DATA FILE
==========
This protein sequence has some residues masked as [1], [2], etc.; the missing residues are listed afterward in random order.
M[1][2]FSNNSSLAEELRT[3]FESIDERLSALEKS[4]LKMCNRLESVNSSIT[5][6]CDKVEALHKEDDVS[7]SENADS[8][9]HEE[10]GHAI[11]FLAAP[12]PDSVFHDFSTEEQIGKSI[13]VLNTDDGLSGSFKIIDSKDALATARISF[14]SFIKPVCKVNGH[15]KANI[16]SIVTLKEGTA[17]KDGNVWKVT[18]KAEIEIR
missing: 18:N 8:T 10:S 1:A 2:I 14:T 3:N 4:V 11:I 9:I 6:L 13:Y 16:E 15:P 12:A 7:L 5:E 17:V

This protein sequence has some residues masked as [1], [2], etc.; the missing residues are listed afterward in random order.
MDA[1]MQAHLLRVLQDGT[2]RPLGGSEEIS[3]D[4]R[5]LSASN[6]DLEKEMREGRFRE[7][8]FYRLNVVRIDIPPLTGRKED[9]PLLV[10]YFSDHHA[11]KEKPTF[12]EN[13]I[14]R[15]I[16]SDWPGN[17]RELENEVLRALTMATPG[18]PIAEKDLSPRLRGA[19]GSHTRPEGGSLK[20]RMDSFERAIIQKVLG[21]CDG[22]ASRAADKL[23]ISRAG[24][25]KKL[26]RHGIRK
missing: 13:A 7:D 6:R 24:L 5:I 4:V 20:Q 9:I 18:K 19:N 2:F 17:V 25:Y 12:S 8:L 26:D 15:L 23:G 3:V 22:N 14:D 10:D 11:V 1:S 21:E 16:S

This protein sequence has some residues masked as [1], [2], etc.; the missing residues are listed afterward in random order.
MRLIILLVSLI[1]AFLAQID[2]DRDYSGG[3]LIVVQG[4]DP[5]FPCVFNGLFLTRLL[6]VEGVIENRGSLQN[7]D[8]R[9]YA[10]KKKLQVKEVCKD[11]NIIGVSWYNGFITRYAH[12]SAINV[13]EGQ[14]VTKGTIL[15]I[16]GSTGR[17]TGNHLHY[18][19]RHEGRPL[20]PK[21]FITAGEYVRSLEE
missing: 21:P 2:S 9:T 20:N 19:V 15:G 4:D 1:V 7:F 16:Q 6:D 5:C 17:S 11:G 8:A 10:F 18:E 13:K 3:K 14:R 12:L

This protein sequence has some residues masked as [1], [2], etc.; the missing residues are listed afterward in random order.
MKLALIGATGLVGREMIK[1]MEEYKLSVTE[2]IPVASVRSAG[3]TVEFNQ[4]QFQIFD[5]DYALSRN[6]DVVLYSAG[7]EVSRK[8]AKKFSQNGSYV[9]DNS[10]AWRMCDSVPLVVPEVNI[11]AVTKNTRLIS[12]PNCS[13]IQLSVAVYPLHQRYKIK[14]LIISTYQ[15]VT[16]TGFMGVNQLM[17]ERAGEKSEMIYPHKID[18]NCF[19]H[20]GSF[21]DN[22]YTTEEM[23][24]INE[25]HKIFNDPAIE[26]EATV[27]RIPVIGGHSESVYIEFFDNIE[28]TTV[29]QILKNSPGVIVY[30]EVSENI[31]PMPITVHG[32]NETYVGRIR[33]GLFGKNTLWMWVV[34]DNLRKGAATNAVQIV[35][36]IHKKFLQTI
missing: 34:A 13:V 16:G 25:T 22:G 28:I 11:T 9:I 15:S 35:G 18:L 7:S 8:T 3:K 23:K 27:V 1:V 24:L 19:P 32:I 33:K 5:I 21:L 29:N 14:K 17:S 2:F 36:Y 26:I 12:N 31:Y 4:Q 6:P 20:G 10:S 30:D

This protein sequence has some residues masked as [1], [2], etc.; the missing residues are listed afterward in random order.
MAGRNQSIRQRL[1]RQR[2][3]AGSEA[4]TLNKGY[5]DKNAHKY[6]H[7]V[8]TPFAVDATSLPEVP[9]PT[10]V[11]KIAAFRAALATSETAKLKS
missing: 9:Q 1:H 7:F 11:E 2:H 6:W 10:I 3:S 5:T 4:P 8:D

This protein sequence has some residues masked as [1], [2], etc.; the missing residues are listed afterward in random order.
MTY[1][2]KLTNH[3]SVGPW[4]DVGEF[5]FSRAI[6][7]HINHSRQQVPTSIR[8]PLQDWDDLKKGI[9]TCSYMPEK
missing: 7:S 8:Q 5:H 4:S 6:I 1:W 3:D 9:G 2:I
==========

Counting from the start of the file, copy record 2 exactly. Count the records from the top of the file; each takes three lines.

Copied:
This protein sequence has some residues masked as [1], [2], etc.; the missing residues are listed afterward in random order.
MDA[1]MQAHLLRVLQDGT[2]RPLGGSEEIS[3]D[4]R[5]LSASN[6]DLEKEMREGRFRE[7][8]FYRLNVVRIDIPPLTGRKED[9]PLLV[10]YFSDHHA[11]KEKPTF[12]EN[13]I[14]R[15]I[16]SDWPGN[17]RELENEVLRALTMATPG[18]PIAEKDLSPRLRGA[19]GSHTRPEGGSLK[20]RMDSFERAIIQKVLG[21]CDG[22]ASRAADKL[23]ISRAG[24][25]KKL[26]RHGIRK
missing: 13:A 7:D 6:R 24:L 5:I 4:V 20:Q 9:I 18:K 19:N 2:F 17:V 25:Y 12:S 8:L 26:D 15:L 23:G 3:V 22:N 14:D 10:D 11:V 1:S 21:E 16:S